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ERIC Number: ED240417
Record Type: RIE
Publication Date: 1983-Mar
Pages: 310
Abstractor: N/A
Reference Count: 0
ISBN: N/A
ISSN: N/A
Broken Families. Hearings before the Subcommittee on Family and Human Services of the Committee on Labor and Human Resources. United States Senate, Ninety-Eighth Congress, First Session (March 22 and 24, 1983) on Oversight on the Breakdown of the Traditional Family Unit, Focusing on the Effects of Divorce, Separation and Conflict within Marriage on Children and on Women and Men.
Congress of the U.S., Washington, DC. Senate Committee on Labor and Human Resources.
These hearings of the Subcommittee on Family and Human Services deal with the effects of divorce and single parenthood on children and adults. Discussion centers on the types of effects and their variations based on the age of the child; the time of divorce; sex of the child; and degree of communication between the child and both parents following divorce. Testimony is presented on public attitudes toward the value of family life, recent trends in the incidence of divorce, and legal and psychological aspects of child custody and child kidnapping by parents. The proceedings also deal with ways of helping families, including counseling, mediation services, economic support, and parent education. The role of the government and social service agencies in strengthening families is discussed. Proceedings of the second day of hearings focus on the physical, emotional and economic effects of broken marriages on men and women, including both parents and grandparents. The testimony of nine witnesses is presented as well as 19 prepared statements (from doctors, senators, researchers, social workers, and counselors), and eight sets of prepared questions and answers. (JAC)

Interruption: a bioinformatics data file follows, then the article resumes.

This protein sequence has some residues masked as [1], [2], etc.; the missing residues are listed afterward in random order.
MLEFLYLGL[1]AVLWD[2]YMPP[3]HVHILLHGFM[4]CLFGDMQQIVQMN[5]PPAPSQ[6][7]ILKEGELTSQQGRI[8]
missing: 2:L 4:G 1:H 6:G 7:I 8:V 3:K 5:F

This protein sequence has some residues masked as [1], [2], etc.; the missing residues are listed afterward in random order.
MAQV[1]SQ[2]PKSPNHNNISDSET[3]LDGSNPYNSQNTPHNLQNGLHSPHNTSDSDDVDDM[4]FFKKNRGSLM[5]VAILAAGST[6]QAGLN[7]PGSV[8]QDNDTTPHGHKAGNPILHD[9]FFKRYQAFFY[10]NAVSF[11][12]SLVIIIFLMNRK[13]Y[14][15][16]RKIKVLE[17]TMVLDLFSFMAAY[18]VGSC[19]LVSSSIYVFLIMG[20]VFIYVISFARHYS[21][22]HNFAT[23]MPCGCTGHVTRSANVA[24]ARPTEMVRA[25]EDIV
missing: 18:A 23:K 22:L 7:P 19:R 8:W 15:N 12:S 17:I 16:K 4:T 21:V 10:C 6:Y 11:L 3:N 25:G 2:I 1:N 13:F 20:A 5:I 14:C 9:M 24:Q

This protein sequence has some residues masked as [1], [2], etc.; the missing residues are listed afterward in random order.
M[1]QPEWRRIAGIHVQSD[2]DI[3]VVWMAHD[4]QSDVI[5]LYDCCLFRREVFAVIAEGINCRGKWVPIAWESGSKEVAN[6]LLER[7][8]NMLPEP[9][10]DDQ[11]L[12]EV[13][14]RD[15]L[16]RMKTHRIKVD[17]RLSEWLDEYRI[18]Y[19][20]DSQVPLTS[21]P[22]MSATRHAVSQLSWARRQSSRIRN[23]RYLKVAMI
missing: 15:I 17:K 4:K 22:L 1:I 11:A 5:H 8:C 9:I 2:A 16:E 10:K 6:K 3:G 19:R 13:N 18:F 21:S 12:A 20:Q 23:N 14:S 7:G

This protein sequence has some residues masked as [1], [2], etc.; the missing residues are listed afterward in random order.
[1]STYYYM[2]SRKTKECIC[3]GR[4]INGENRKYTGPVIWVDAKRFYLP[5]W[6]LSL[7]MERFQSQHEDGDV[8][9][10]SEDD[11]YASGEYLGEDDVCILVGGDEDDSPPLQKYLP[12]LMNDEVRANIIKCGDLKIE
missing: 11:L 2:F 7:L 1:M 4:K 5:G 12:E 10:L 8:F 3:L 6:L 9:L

Publication Type: Legal/Legislative/Regulatory Materials
Education Level: N/A
Audience: Policymakers
Language: English
Sponsor: N/A
Authoring Institution: Congress of the U.S., Washington, DC. Senate Committee on Labor and Human Resources.
Identifiers: Congress 98th
Note: Several pages are marginally legible due to small print.